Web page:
One thing I noticed was how relaxed and informal it was. Everyone was taking turns to say things, and it was just like a chat.
I spoke to Karen Rubins afterwards (check out Karen’s website for some amazing manga and graphic novels) — during the discussion, she came across as very relaxed and comfortable when she was speaking, and wanted to get her take on it.
Karen Rubins self-published a graphic novel The Dark, co-authored with her sister Anna, and her Manga Tales by Ghost Light was nominated as a runner up and exhibited in the Embassy of Japan’s Manga Jiman competition.
Karen said the comic industry is more informal and the three women know each other — so this could partly explain why the discussion was so comfortable.
Karen’s tips and experiences as follows:
* The first thing to do is make a joke and make sure it’s funny, gets the audience on your side. It lightens the mood. (Although this has been disputed by someone else the other day, who said never make a joke – so who knows about this one! Guess it depends on whether you feel comfortable enough and, as Karen says, it’s funny).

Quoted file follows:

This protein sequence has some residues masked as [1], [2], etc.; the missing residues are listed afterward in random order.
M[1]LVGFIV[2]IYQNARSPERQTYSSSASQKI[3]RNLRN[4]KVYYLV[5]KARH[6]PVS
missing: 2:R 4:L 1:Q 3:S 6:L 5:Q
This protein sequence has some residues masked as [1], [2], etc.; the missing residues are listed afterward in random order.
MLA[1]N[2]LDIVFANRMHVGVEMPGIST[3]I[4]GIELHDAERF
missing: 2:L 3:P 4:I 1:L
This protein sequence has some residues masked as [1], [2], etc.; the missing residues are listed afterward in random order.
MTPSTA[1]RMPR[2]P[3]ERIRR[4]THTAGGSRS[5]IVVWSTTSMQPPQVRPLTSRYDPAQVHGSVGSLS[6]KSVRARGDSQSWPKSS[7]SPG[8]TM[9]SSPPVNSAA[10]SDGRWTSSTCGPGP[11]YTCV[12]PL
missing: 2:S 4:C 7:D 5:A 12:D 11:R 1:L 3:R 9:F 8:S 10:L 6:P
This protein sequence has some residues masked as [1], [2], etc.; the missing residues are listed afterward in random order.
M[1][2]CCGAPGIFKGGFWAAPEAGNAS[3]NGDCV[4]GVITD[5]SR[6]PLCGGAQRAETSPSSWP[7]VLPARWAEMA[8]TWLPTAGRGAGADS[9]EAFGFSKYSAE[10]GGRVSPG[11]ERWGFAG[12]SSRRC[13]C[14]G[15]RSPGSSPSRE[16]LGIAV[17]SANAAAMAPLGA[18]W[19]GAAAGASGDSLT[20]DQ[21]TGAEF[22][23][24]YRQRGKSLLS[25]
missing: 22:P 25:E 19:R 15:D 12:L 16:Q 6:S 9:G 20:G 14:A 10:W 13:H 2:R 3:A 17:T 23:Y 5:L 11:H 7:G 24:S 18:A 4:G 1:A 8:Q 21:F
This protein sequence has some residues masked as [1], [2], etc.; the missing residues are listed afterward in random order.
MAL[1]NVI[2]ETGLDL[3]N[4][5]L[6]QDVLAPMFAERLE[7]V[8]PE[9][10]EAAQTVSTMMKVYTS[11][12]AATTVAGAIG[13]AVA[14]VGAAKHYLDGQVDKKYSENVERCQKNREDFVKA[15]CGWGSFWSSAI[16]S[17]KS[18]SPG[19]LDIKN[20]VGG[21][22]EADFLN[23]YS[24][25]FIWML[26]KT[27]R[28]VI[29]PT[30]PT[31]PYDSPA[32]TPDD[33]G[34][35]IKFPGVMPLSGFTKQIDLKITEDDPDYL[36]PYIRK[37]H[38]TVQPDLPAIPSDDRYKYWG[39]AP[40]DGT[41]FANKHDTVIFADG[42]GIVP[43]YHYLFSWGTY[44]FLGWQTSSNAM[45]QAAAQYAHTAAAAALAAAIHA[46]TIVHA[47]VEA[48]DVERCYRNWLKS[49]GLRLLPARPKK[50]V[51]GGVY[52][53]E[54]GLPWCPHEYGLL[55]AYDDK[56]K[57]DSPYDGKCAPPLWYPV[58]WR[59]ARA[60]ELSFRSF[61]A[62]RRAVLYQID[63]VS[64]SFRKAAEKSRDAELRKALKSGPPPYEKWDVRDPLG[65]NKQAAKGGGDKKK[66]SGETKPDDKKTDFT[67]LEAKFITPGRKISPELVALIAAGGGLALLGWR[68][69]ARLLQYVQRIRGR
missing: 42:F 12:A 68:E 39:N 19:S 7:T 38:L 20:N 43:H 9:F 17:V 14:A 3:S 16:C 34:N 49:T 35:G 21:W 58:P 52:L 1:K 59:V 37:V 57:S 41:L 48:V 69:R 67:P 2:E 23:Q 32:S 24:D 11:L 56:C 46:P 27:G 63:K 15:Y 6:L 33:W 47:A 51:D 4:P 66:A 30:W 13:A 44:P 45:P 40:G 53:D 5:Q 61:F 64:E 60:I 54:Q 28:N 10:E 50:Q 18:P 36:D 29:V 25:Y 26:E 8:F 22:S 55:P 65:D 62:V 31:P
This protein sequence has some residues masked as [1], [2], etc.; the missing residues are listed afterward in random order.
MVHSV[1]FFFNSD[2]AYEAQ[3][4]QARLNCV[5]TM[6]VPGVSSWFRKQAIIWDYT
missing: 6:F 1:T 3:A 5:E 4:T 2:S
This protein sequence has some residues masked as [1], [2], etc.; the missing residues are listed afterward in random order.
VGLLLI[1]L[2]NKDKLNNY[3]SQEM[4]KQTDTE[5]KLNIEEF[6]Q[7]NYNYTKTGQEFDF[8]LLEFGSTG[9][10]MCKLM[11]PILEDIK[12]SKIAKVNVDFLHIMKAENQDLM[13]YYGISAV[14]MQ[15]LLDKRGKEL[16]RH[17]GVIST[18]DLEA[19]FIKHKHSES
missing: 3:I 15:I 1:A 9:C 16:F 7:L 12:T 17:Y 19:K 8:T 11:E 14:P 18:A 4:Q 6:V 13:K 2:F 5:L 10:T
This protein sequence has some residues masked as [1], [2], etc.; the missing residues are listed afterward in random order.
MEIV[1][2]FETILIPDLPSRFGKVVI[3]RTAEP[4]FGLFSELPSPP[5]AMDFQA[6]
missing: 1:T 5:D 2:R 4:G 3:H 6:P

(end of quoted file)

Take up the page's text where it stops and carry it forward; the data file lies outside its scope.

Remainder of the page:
* Try not to read out the stuff that you write on a slide, as the audience would have already read that
* I was nervous when making presentations before but has done it loads now, and practice really helps
* There was a big presentation at the V&A in front of 100 people, was very nervous (she became the first comic book artist in residence at the V&A). But the thing is that when I am nervous, I seem really relaxed. Someone said in the lift, oh you look really relaxed
* Then the thought occurred: they’re just normal people like me. And they’re interested in what I have to say.
* At the manga event, I couldn’t see anyone in audience, it was totally dark so it was just like having a chat with the others on stage